On Chatter and What Matters
Some time back, I read an interesting writeup of a post by Twitter's Evan Williams.
This last point [re. unstructured data] is not obvious but is particularly important for fulfilling Twitter's goal of helping you discover the information that matters most to you as quickly as possible.
I think this is the first time I've seen Twitter's goal stated that succinctly.
Ev goes on to define the perfect Twitter; emphasis mine this time:
The perfect Twitter would show you only the stuff you care about -- relevant, timely, local, funny, whatever you're most interested in -- even if you don't follow the person who wrote it. And, of course, it would give you ultimate, fine-grained control in how to do so. We want to give you more ways to help the good stuff bubble to the top.
This stuck with me. Social networks have a big problem that I've been thinking about for a long time, that of attention, and of value. As an example, consider the relationships I've recorded in Facebook. I'm "friends" with family, with people from my past (school, uni, work), and with people I'd call friends today, in-so-much as we regularly see each other in the real world. All of those relationships are at different locations on a spectrum of how much I care, of how much I want to know about the other person. Chatter is important for certain relationships, but for others, there's little value in the regular noise. In the case of some of my Facebook friends, for example, I'd want to hear about engagements and weddings and children, but I've very little interest in their day-to-day lives. In the case of others, I want to hear every little detail. Then most sit somewhere in between.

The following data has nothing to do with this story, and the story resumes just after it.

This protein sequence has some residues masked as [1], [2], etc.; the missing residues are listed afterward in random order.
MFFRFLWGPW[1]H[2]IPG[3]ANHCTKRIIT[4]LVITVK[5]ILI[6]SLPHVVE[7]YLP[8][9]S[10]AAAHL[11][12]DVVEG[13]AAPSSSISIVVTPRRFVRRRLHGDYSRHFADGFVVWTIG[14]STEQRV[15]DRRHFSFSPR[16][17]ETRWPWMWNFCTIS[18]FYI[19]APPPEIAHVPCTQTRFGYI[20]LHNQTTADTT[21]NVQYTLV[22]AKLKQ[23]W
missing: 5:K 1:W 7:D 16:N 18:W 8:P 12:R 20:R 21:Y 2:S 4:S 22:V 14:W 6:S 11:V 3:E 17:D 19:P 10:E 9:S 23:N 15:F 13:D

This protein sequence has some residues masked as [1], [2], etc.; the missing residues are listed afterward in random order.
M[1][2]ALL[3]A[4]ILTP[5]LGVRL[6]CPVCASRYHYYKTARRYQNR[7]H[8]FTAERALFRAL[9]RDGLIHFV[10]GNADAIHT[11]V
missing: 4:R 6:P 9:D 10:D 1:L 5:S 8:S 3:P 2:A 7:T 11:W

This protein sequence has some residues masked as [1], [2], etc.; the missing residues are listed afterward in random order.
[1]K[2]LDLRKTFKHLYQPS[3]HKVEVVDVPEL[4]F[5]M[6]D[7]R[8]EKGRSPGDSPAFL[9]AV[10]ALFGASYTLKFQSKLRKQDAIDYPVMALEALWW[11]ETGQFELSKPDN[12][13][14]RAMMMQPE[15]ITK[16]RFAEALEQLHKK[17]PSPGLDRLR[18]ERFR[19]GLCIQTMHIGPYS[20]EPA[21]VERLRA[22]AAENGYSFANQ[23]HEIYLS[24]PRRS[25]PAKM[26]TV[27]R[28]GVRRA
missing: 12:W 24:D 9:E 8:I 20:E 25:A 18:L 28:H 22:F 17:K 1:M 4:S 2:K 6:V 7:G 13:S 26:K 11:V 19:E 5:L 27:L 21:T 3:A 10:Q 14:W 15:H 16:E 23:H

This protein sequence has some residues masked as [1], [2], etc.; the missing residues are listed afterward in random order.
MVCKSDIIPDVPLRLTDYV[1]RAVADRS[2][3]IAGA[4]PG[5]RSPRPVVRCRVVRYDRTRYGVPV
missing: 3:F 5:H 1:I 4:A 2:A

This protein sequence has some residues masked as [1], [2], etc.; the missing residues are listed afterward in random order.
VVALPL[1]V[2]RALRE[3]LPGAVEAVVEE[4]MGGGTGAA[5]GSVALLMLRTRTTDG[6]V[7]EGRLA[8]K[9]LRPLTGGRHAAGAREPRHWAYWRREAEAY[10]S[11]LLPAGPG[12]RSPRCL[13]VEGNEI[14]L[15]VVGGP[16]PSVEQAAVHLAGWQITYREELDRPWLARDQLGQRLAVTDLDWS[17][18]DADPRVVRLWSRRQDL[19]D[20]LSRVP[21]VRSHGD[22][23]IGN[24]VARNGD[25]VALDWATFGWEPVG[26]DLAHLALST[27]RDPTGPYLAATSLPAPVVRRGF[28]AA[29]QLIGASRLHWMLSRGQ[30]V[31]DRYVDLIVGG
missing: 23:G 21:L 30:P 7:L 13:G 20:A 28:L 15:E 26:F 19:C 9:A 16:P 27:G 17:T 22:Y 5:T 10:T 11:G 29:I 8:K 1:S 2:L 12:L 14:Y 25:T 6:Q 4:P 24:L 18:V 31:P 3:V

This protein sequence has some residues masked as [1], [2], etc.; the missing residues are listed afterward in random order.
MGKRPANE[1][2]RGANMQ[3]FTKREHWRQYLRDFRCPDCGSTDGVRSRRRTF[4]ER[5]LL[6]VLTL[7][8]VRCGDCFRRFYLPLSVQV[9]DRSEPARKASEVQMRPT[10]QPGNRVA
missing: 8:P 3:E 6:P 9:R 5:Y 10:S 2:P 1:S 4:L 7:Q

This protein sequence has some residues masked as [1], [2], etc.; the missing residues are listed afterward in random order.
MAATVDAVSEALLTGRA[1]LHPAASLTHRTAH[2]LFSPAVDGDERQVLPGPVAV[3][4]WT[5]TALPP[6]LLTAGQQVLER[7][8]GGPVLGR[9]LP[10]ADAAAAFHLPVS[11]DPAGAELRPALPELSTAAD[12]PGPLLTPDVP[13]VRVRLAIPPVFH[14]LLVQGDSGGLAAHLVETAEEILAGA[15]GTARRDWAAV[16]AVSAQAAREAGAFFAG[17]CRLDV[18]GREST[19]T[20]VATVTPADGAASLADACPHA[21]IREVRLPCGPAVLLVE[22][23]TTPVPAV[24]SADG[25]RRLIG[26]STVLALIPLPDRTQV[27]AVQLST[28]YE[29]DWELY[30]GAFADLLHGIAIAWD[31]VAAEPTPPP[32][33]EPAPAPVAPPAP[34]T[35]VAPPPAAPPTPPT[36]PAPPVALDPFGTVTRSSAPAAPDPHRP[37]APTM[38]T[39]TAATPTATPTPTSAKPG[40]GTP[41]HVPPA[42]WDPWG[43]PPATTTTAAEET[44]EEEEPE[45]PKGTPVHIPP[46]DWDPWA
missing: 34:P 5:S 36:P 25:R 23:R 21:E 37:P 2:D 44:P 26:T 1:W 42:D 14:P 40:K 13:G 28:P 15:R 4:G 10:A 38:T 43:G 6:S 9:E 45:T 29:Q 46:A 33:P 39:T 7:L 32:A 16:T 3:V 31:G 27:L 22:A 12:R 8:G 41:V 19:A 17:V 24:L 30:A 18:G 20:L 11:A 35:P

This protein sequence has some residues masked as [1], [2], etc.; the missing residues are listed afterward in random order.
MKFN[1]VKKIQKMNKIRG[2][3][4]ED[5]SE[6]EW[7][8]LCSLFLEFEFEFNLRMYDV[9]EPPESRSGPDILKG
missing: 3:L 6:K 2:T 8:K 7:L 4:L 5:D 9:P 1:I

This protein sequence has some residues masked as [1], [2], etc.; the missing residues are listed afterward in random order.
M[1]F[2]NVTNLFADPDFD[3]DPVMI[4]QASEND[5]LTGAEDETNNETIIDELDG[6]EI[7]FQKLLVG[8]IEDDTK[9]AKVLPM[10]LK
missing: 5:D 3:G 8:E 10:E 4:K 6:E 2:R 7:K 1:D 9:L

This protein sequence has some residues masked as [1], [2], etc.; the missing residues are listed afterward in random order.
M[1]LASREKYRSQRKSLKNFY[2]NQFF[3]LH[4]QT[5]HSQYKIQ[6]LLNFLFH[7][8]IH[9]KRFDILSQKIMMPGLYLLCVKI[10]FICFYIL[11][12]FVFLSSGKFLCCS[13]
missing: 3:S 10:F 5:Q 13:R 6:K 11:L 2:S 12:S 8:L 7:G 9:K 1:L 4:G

I've few tools available to me, however, to try and manage the level of noise. At its simplest, I just remove people from my Facebook stream (the landing page's "latest news") when I don't want every little detail. This does mean I need to seek out information for other updates though, and that's not something I want or care to do. Over on Twitter, I restrict the number of people I'm following, and I remove pretty much anyone with only a couple of strikes.
This behaviour serves to make sure I'm mostly only seeing things I care about, but it doesn't let me see everything I care about, and that's a crucial gap.
I don't know what the solution is. Facebook are evidently trying lots of little experiments to improve things in this area, but I wonder if people will tire of the noise before they're given a useful way to filter things (and "Top News" frustrates because it either filters too much or misses good stuff seemingly arbitrarily). Twitter are working on the issue from slightly different angles. Their location-based Trends are one way, even if they're flawed. Last Saturday night provided a good example of them working, the trending topics either
#nswvotes and other election-related topics. But at other times they're inane, and they often fill up quickly with spam. Below, election night is on the left, ordinary mid-week on the right.
A few weeks ago, as I returned more fully to Twitter after a two-month hiatus, I upgraded the Twitter app on my iPhone. With the upgrade, I found an annoying semi-transparent bar blocking the view of my timeline with such inane topics. Twitter quickly improved the situation by making the bar appear in a fixed location above the timeline, rather than blocking it, but the update to the app was buggy, with regular crashes as the app refreshed the topics but failed to load my timeline. This apparent preference for the irrelevant was offensive enough to make me find another Twitter client.
The internet quickly dubbed the bar the